With luck he has helped a generation of timid college athletics directors to find the otherwise missing character and courage to name some black coaches at major universities. Here we have what might well be described as a scandal. My demon researcher, Linda Drogin, tells me that, until UCLA hired Karl Dorrell, there were exactly two other black head coaches in Division I-A footballwhich has 117 colleges there. (There were four black head coaches at the start of last season.) That brings the percentage, if I evaluate correctly, to less than 3 percent. More, she found a story in which Floyd Keith, the executive director of the Black Coaches Association, is quoted as saying that since 1995, there have been 112 openings for head coaches, and only fiveyes, fivehave gone to blacks, with two of those slots going to Willingham.
(One can almost hear the ADs thinking to themselves: Well, we do know that those black folks surely can run fast and jump high and hit hard, and more recently we’ve learned that they can make great reads at quarterback, but we’re not sure that they can coach. It’s just not in their nature. Everyone knows it takes special people to coachwhite folks. Oh, we know the Army has loosened up, and a lot of black people have made general, and a lot of stars have been handed out, and a lot of blacks are battalion commanders, but there’s a lot of difference between leading men into battle and leading real men, real warriors onto a football field. You can’t take chances if you’re in the more serious business of leading men onto a football field …)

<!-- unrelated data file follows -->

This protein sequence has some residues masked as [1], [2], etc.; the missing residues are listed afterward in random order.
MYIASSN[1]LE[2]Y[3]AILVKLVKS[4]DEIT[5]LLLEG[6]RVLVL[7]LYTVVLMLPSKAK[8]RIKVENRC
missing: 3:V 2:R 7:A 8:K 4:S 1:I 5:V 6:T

Is this a scandal? Yes. A disgrace? Yes. Would you like to estimate what percentage of the top starting 22 offensive and defensive players on the top 25 teams in the country are black? Perhaps 60 or 70 percent, perhaps even more. What this means is that at the place where it means the most, our great universities, which are supposed to foster openness of the mind (and to educate us to the damage done by the prejudices of the past), and where change should be taking place at a faster level than in the society at large, in no small part because so many players are in fact blackreflecting a revolution taking place among those who are actually playing the gamethere has been virtually no change in the power structure.